Isotopes are variants of the same chemical element with an equal number of protons in the nucleus but a different number of neutrons, resulting in a different atomic mass.
An element is determined by the unique number of protons it has, also known as its atomic number. For example, the atomic number of carbon is 6 because it always has six protons, even in isotopic form.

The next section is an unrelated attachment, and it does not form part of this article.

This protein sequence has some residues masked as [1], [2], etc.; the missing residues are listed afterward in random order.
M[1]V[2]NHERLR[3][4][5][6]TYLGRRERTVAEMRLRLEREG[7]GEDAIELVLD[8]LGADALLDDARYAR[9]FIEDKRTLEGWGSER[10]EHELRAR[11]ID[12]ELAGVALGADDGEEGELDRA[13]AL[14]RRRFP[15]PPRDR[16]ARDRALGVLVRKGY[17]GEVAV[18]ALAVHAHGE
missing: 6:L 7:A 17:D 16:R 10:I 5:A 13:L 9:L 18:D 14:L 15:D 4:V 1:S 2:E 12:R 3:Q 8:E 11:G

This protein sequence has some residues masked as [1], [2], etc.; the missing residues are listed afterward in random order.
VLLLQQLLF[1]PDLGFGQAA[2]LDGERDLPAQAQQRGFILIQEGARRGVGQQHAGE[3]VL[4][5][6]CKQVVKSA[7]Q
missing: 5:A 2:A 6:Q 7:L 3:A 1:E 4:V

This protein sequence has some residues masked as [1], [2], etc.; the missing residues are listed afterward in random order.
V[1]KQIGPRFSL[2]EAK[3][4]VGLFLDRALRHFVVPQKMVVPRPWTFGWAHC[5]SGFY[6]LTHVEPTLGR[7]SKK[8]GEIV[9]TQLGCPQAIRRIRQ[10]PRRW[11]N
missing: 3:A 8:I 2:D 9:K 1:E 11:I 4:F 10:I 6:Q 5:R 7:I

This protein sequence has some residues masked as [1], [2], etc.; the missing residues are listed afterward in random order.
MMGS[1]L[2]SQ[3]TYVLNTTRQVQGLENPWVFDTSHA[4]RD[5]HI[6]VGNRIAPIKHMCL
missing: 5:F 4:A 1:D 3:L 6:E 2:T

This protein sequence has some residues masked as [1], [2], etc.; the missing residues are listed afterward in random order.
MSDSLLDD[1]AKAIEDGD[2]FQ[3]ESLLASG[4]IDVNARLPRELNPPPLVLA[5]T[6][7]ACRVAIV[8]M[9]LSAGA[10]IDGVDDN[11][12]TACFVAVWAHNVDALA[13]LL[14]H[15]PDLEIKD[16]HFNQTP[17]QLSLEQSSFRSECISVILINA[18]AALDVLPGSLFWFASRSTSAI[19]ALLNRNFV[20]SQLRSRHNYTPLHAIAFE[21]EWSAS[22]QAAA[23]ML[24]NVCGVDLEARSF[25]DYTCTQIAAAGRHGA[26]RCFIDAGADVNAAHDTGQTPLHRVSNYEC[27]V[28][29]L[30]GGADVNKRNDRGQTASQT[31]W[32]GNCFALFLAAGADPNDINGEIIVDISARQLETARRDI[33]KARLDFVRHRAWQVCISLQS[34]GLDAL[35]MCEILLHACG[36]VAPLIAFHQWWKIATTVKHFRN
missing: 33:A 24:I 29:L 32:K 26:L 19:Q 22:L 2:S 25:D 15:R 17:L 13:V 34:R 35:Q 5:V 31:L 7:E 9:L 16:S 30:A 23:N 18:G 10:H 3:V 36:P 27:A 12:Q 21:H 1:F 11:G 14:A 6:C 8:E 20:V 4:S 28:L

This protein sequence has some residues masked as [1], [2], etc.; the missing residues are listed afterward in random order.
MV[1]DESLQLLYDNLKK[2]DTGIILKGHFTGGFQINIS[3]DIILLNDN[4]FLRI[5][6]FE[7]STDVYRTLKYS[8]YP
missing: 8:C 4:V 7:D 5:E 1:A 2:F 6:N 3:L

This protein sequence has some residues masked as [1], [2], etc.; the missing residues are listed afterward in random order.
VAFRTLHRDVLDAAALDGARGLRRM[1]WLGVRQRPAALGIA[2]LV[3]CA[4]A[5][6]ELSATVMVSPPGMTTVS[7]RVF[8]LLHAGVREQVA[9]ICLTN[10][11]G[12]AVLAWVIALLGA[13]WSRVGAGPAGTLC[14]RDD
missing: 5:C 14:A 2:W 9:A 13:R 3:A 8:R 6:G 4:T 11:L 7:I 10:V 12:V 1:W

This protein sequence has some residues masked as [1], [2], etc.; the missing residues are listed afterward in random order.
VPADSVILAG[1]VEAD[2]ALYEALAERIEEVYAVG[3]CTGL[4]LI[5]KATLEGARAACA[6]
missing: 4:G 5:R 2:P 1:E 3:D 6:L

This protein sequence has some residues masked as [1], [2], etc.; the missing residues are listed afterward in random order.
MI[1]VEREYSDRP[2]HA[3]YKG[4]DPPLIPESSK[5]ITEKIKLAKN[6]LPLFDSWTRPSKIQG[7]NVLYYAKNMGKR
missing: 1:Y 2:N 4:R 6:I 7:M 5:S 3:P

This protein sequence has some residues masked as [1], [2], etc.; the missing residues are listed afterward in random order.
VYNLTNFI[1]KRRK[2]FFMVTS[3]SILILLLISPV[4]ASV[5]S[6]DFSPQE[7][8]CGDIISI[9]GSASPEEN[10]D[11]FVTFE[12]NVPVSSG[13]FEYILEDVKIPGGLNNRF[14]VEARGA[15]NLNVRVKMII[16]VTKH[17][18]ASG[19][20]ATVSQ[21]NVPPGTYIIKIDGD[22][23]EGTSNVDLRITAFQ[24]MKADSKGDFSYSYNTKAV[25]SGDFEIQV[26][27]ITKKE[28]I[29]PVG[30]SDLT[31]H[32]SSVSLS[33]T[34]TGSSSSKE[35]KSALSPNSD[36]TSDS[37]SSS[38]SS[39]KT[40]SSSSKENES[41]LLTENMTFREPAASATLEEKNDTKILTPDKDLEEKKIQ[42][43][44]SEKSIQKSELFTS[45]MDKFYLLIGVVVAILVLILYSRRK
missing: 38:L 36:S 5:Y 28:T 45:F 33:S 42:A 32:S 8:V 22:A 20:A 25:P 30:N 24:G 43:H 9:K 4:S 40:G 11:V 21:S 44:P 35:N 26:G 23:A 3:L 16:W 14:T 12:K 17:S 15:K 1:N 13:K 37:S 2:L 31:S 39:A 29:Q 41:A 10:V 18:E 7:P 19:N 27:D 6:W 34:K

The abundant form of carbon has 6 protons and 6 neutrons which, when added together, give its mass number of 12. It is sometimes called carbon-12 to distinguish it from two other naturally-occurring isotopes, carbon-13 and carbon-14. Carbon-13 has 6 protons and 8 neutrons, and an atomic mass of 13, while carbon-14 has 6 protons and 8 neutrons, and an atomic mass of 14.
While isotopes of the same element have similar chemical properties, they may have different physical characteristics, including stability and radioactivity.